A History of Exclusion

Women are increasingly participating in research studies, although gender disparities still exist.

By Turna Ray

Illustration by Beth Walrond

Two years ago, the Food and Drug Administration (FDA) issued a safety announcement informing insomnia sufferers that the widely prescribed pill Ambien (zolpidem) could impair the ability to drive and perform other morning-time activities. In the same announcement, the agency drew attention to the fact that women tend to clear Ambien from their bodies more slowly than men and specifically advised doctors to lower female patients’ bedtime doses of the drug. This marked the first time that the FDA had made a sex-specific labeling change to lower dosages of a drug.

Over the years, the FDA had received “spontaneous” reports of car accidents associated with Ambien. But the agency couldn’t make its dosing recommendations until researchers conducted a sex-specific analysis showing that eight hours after receiving a 10 mg dose, 15 percent of women had blood concentration levels of Ambien exceeding 50 ng/mL, compared to 3 percent of men. Those higher levels can cause driving impairment.

Past Problems

The FDA used to have a sex-specific recommendation that restricted “women of childbearing potential” from participating in early-phase studies for investigational drugs. The agency issued the 1977 guidance after the dangers of several drugs given to pregnant women came to light. The most infamous were reports from Europe in the early 1960s that thalidomide — a commonly prescribed antidote for morning sickness — caused 10,000 children to be born with phocomelia, a disorder characterized by shortened, or in extreme cases, absent or flipper-like limbs. It’s estimated as many as 4,000 of these babies died before their first birthday.

At the time, women were excluded from clinical investigations because health regulators wanted to protect fetuses, so the drug was never properly studied in pregnant animals or in clinical trials involving women before release. “Perhaps, had [women] been in clinical trials, we would have known much earlier about the devastating effects,” says Phyllis Greenberger, the president and CEO of the Society for Women’s Health Research, an organization founded in 1990 to raise awareness about sex disparities in medical studies.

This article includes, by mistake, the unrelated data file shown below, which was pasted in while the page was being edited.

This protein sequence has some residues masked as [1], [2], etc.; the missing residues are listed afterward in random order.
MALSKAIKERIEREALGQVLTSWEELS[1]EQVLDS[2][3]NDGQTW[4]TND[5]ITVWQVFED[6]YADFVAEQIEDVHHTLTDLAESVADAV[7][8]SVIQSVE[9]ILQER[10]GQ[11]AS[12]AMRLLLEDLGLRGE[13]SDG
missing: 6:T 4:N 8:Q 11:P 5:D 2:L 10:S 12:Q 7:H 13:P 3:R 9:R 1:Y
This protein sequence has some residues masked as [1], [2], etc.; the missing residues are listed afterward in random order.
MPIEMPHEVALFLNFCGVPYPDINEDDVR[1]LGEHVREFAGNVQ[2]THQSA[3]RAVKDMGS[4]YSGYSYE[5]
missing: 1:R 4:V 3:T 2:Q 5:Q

Today, sex-specific research disparities still exist, but the situation is improving. In response to concerns and lobbying by women’s health advocacy groups, the FDA revised its original position by issuing new guidelines in 1993 that allow drugmakers and researchers to include women in earlier phases of clinical studies and call for them to perform analyses to determine sex-based differences in treatment response.

Since 1998, FDA regulations have required companies to analyze sex differences in drug trials. The sex of the subjects in a study was the most consistently reported demographic data in medical product applications submitted to the agency, the FDA reported in August 2013, but research within the past few years shows most studies still do not report outcomes by sex. “It’s not enough to have women and minorities in clinical trials,” Greenberger says. “There needs to be an analysis to see if there is a difference [in outcomes]. Just having them report the inclusion doesn’t do it.”

It’s not enough to have women and minorities in clinical trials. There needs to be an analysis to see if there is a difference [in outcomes]. Just having them report the inclusion doesn’t do it.

In releasing an action plan last year to improve the collection of sex, race, and age data in clinical trials, then FDA Commissioner Margaret Hamburg wrote that pharmacogenomics — the study of how genes impact people’s responses to drugs — and other scientific advances are improving our understanding of how subgroups of patients respond differently to healthcare interventions and are “helping to overcome the challenges of the ‘one-size-fits all’ model of patient treatment.”